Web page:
When reports of nearly 30 children dead in 48 hours in Gorakhpur's Baba Raghav Das (BRD) Medical College and Hospital trickled in on Friday night, it proved to be yet another ghastly example of the government's ailing public healthcare system in India.
Oxygen supply stopped
The BRD Medical College and Hospital is the largest medical hospital in the Gorakhpur region. The death of these 30 children within a span of 48 hours and 63 children in the last five days for various reasons including lack of oxygen supply at the Uttar Pradesh hospital which was stopped when the hospital failed to clear its dues of over Rs 68 lakh. A letter by the vendor — Pushpa Sales Pvt Ltd — addressed to the hospital chief suggested an outstanding payment of Rs 68,65,702 was the reason behind the disruption of the oxygen supply. Gorakhpur's district magistrate Rajeev Rautela confirmed that there was a shortage of liquid oxygen at the medical college.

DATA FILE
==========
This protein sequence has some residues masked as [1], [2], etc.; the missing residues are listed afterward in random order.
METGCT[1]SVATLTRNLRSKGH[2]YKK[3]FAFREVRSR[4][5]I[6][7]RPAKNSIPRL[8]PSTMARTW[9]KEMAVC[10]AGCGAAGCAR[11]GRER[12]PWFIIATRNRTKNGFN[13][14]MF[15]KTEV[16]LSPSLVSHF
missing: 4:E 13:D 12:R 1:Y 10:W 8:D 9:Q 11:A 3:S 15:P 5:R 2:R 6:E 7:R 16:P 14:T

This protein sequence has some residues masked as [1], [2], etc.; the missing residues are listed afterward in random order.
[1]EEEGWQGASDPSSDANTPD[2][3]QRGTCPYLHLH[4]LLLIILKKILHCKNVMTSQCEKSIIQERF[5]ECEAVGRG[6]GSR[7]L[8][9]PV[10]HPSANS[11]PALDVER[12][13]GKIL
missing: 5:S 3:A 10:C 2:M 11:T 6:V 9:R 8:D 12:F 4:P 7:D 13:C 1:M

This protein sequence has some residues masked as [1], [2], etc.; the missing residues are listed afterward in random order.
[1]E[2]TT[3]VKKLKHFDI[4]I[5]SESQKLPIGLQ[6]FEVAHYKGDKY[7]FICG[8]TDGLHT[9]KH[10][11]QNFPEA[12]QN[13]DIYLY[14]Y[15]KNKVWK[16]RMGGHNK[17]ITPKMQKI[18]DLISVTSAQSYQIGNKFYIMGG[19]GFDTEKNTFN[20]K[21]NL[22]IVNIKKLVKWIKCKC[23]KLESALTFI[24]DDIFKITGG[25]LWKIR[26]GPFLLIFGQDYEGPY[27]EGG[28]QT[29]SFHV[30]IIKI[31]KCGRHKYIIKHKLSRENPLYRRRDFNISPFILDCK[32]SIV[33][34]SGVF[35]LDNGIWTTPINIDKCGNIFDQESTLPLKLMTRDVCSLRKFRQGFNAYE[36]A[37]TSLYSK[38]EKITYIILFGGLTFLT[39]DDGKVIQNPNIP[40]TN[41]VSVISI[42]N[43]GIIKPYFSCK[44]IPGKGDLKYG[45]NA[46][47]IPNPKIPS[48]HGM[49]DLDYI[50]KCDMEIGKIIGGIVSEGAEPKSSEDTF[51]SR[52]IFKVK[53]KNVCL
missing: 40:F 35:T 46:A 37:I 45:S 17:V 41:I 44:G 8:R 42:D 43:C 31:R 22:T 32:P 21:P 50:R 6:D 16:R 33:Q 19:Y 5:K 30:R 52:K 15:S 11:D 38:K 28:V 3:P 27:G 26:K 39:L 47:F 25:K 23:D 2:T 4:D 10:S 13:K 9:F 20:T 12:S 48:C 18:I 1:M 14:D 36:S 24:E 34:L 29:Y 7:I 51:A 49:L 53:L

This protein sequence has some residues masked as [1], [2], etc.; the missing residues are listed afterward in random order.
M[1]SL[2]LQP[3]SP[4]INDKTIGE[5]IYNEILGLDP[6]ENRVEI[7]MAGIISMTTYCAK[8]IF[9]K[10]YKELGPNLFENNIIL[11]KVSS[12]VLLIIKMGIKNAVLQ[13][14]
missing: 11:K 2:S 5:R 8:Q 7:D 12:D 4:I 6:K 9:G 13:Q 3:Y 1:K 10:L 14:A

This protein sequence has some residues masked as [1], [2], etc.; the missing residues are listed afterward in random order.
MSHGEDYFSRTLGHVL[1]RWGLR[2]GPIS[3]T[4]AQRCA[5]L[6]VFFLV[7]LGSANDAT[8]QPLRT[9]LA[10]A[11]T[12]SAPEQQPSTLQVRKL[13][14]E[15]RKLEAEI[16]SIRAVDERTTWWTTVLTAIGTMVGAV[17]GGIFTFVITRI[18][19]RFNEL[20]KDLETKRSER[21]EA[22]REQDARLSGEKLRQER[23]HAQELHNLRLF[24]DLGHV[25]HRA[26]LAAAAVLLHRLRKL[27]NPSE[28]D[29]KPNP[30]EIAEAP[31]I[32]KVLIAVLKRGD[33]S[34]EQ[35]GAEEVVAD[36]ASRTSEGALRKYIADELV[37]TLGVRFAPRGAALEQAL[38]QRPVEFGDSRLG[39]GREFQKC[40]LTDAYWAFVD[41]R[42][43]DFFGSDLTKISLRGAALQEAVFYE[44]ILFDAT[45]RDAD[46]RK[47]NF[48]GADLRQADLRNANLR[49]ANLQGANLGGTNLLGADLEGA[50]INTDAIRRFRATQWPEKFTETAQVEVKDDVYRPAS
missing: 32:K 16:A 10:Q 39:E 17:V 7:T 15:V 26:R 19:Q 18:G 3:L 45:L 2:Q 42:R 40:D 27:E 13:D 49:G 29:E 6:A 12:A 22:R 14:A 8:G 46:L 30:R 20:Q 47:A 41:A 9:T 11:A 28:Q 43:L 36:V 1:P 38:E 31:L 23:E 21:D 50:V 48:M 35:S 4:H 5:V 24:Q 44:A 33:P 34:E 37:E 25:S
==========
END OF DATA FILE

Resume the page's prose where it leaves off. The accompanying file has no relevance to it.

While the administration acknowledged the oxygen supply was halted, it denied that this was the reason behind the deaths, The Telegraph reported. The Telegraph report also said that the vendor had stopped the oxygen supply on Wednesday evening — shortly after Chief Minister Yogi Adityanath's afternoon visit to inaugurate a new ten bed ICU at the hospital — because of the unpaid bills. It was later found that the company's supply contract had ended in March this year. Incidentally, the chief minister had visited the ward where children infected with encephalitis were admitted.
Seventeen children died in the neo-natal intensive care unit, while eight died in the pediatric ward and five in the Acute Encephalitis Syndrome ward.
Initial denials and attempt to cover up
As the news of the death of the children spread like wildfire, it invited scorn and shock over the gravity of the tragedy. The Uttar Pradesh government initially denied the media reports and said they were misleading. A statement by the state Information Department said reports shown by "some TV channels as misleading" and that the district magistrate was personally stationed at the medical college to keep an eye on the situation. On Friday night, the government ordered a magisterial probe.
Parents left aghast by apathy